Work looks dramatically different in 2022.
The real question is whether it will ever change back again to where it has been.
I don’t believe in things changing back to where they were.
With every change, progress was made, opportunities emerged, lessons were learned, and people moved on.
So in my head, by definition, when things change, the status quo is left behind and will not return.
Hard pillow to swallow for those who resist change.
Well, work has changed.
Many people have found different careers. Covid has forced them to look elsewhere, and they like it. At least for now.
Many people do not want to go back to the office permanently. They have created new habits and love to work from home as well.
Many people do not want to work full-time anymore. Working a few hours often does not mean significantly less income.
Many people have seen that a new normal has emerged and is also possible in their lives.
Add to the equation that the latest generation joining the workforce sees work dramatically differently and has different values.
Freedom is, in most cases, the key driver.
And then there’s the economy.
“It’s the economy stupid,” famous words were spoken when Bill Clinton was running for president.
War is back; a cold war is looming again, and a recession is a matter of months.
The employee market is becoming an employer market again.
Or that’s what most change-resistant owners and CEOs are hoping for.
It would give them reasons to restructure their businesses, keep their best talent, and return to previous work habits.
Everybody back to the office, or else.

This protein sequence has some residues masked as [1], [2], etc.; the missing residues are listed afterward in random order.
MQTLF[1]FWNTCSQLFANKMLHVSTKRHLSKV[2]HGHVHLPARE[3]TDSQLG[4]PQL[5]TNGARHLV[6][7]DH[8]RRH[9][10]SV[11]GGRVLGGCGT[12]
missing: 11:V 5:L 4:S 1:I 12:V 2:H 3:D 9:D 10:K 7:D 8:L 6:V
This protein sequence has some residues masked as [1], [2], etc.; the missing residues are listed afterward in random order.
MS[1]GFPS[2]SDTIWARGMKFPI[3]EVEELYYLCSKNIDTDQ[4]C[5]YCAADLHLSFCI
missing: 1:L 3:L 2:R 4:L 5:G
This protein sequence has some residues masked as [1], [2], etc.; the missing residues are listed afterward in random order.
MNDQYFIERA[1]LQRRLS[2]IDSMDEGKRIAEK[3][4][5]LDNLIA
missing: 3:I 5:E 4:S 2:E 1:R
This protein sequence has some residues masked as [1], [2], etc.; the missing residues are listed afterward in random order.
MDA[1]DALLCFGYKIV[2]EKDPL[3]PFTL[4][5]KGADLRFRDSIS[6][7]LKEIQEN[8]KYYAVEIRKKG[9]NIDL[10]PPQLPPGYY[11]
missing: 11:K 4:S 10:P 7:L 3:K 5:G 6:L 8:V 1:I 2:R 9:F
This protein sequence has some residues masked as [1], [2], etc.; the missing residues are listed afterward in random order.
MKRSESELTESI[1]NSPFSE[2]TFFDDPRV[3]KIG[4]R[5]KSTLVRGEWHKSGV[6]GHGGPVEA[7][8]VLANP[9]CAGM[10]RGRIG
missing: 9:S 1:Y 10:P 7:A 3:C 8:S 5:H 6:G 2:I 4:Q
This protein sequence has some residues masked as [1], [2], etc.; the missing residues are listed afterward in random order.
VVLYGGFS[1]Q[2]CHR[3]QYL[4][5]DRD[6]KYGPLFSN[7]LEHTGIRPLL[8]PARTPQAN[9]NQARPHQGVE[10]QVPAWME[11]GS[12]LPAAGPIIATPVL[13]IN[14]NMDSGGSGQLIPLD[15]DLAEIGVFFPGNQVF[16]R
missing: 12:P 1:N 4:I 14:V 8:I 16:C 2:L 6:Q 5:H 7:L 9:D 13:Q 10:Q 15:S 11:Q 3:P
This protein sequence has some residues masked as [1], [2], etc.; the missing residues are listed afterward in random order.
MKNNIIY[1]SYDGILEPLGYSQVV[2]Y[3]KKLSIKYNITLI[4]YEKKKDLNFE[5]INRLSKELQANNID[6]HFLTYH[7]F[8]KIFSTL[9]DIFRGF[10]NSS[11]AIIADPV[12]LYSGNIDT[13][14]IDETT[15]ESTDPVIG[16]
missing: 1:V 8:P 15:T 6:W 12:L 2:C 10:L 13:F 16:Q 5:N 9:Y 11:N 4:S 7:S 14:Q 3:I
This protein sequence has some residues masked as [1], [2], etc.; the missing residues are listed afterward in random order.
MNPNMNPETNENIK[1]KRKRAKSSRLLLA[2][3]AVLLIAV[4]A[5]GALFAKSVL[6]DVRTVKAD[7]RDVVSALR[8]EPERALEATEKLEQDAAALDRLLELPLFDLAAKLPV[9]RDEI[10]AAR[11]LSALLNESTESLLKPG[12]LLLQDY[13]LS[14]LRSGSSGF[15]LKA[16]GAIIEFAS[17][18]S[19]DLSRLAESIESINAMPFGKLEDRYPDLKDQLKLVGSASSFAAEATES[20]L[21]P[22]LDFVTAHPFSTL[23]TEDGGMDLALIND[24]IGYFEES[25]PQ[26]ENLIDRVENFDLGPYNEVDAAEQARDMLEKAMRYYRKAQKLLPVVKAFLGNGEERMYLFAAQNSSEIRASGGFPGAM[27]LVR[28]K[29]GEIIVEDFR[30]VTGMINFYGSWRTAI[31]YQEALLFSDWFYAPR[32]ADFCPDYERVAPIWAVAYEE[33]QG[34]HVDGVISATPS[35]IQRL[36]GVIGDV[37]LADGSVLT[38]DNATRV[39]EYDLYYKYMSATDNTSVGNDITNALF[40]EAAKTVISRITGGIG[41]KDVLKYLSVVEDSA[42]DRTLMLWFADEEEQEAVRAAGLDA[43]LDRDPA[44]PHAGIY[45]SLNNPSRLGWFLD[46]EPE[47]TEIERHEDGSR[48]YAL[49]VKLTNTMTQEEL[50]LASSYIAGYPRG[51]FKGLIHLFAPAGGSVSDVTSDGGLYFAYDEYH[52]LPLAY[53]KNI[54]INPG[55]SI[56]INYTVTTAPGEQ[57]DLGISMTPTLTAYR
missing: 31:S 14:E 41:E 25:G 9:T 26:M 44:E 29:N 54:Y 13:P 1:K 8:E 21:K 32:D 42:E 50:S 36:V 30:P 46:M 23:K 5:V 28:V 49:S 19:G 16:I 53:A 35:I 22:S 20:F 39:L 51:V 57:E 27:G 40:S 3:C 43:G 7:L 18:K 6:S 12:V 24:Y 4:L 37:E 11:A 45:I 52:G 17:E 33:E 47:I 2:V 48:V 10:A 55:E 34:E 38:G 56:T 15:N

So the great resignation has ended, and those looking for other jobs are staying where they are for now.
They have already quit their jobs, but they’re still where they are, silently receiving their salaries.
The Great Resignation has become Quiet Quitting.
You’re still there, but you’ve already left.
I’ve witnessed it myself a few times in the past months. I’ve seen people going through the motions. I’ve talked to people who were open about their not-so-public and not yet executed resignations.
“I’m just staying where I am until there’s more clarity.”
The clarity they’re looking for often remains unclear.
There are far more Quiet Quitters than you can imagine, also in your company or close surroundings.
Can you imagine the disengagement?
Can you imagine the loss in productivity?
And still, there are more examples of companies that don’t do anything about this phenomenon than companies that do.
Because work is predominantly transactional.
“I show up and make an effort (at least you think I do), and you pay me.”
At this point, I really feel like shouting because the solution is so (curse word) simple.
The only thing you have to do is to start a collective conversation. First with your leaders, then with every employee in your company.
That’s what leaders are for.
To talk to their people.
To inspire them to do their best work and deliver on outcomes.
Engage them around the purpose of your company and connect their purpose to it.
Talk to them when you feel they’re quitting.
Because if you’re a good leader, your observation skills work, you follow your intuition often, and you know how to ask questions and have a conversation, then you know your people are about to quit.
Quietly or not.
Your turn: Are you that leader?
Do more of what makes you happy!
What are you waiting for?
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